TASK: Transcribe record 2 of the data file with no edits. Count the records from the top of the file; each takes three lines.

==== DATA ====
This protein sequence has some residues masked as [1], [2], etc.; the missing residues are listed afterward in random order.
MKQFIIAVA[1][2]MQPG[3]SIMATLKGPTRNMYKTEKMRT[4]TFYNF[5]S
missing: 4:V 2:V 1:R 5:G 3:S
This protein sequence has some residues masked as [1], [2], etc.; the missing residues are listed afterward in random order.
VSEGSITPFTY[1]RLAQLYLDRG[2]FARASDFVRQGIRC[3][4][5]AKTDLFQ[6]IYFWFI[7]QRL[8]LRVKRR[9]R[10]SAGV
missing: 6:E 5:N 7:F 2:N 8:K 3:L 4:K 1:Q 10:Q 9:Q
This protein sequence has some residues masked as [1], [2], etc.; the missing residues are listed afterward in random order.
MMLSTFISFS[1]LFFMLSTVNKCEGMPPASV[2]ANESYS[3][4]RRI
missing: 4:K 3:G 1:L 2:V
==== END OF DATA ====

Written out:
This protein sequence has some residues masked as [1], [2], etc.; the missing residues are listed afterward in random order.
VSEGSITPFTY[1]RLAQLYLDRG[2]FARASDFVRQGIRC[3][4][5]AKTDLFQ[6]IYFWFI[7]QRL[8]LRVKRR[9]R[10]SAGV
missing: 6:E 5:N 7:F 2:N 8:K 3:L 4:K 1:Q 10:Q 9:Q